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The Weekend Links

"¢ From Angie, human beach sculptures, an installation which "consists of 100 cast iron figures which face out to sea, spread over a 3.2 km stretch of the beach. Each figure is 189 cm tall and weighs around 650 kg. As the tides ebb and flow, the figures are revealed and submerged by the sea." A little creepy, to be sure.

"¢ Paul has sent in one of the most mesmerizingly cool sites ever. The British Library offers a program called Turning the Pages, where you can explore delicately preserved pieces of literature electronically, including some of the first "books" ever made.

"¢ Also from Paul, a website extensively devoted to creative mailboxes. I even spotted one from my hometown of Columbus, Georgia. Who knew?

"¢ From Holly, an oldie but goodie: movie remakes with bunnies. Speaking of, don't ever forget about this site to help you after a long, hard day. And if you don't think I'm going to seek out that pygmy hog in real life, you are mistaken.

"¢ The Art of Manliness has selected 100 Must-Read Books: The Essential Man's Library. Get a jump on your Father's Day shopping.

"¢ Here's a list of 6 terrible movies Hollywood almost made. Here's an idea for another list: 600 terrible movies Hollywood DID make. Although I am glad we were spared these few at least.

"¢ Dawn has sent in two helpful links for our Flossy pleasure. One is Seat Guru, "a site that not only has all the seating charts of most airlines (including international airlines!) it also reviews particular seats on each type of plane the airline uses. There is also a comparison chart that shows the different seat pitches in different airlines." Also, a site I've used before (although you would think I could easily calculate a distance like "2 blocks before she runs out of breath"), Map My Run—where you can map out your run/walk, calculate distance, and check to see where there's water, restrooms, etc., even if your route doesn't stay on conventional paths or streets.

"¢ Reader Tony from Tennessee has sent in a link to his stamp blog, where in this article he details a story about incredible postal workers aboard the Titanic. Kudos to Tony, who makes stamp collecting interesting indeed!

"¢ I don't know about your guys, but here in Atlanta I have a long commute wherever I go. Here's a fun Argentinean commercial that shows what people would rather be doing on their commute than sitting in a car. I might be thinking about this two-minute vacation to the Chattahoochee River, located right here in Georgia.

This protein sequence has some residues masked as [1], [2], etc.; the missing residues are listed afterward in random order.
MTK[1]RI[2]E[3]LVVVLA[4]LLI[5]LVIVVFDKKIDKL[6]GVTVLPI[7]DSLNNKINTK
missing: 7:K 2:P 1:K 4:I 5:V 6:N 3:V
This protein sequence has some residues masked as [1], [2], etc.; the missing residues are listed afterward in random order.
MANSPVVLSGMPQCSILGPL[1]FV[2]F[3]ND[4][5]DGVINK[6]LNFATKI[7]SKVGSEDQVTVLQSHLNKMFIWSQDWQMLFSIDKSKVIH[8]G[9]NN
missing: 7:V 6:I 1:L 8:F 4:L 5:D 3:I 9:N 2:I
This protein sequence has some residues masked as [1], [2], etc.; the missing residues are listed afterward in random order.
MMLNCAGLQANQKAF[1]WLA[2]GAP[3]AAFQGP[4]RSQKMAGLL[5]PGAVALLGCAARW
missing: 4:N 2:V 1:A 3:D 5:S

"¢ From Jan, two links to the new collaborative Flickr group called Word Time, which was set up to "share the variations in our pronunciations with weekly lists of words." See an example from the first week, and learn how to participate yourself.

"¢ Stuck inside on a rainy weekend? This eco-friendly Canadian site has projects, scavenger hunts, and activities for kids.

"¢ This week's video from The Daily Tube ("the best new videos on the Internet") looks at Japanese bicycle parking.

"¢ Inspiring news: a 78-year-old man just bowled a perfect 300. The catch? He's legally blind. He suffers from macular degeneration, the leading cause of blindness in older adults. Read about Dale Davis' amazing story here.

"¢ Have some time on your hands? Peruse through 50 of the Greatest Commercial Parodies. Some you might not remember, but all are pure gold.

"¢ After reading yesterday's post on memorable commencement addresses, reader Bill Eccles sent in this graduation photo.

"¢ Friend of the Floss Noah Brier has been getting a lot of press for his Brand Tags project. "The basic idea of this site is that a brand exists entirely in people's heads. Therefore, whatever it is they say a brand is, is what it is." Happy tagging!

"¢ Finally, two pictures—a soothing and intriguing creation found by from my friend Kevin, and one to make you laugh from Pat.

Hope you guys have a fantastic weekend! Keep sending me links, pictures and all manner of internet arcanum at FlossyLinks@gmail.com.

[Last Weekend's Links]

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Food
Hate Red M&M's? You Need a Candy Color-Sorting Machine
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iStock

You don’t have to be a demanding rock star to live a life without brown M&M's or purple Skittles—all you need is some engineering know-how and a little bit of free time.

Mechanical engineering student Willem Pennings created a machine that can take small pieces of candy—like M&M's, Skittles, Reese’s Pieces, etc.—and sort them by color into individual piles. All Pennings needs to do is pour the candy into the top funnel; from there, the machine separates the candy—around two pieces per second—and dispenses all of it into smaller bowls at the bottom designated for each variety.

The color identification is performed with an RGB sensor that takes “optical measurements” of candy pieces of equal dimensions. There are limitations, though, as Pennings revealed in a Reddit Q&A: “I wouldn't be able to use this machine for peanut M&M's, since the sizes vary so much.”

The entire building process lasted from May through December 2016, and included the actual conceptualization, 3D printing (which was outsourced), and construction. The entire project was detailed on Pennings’s website and Reddit's DIY page.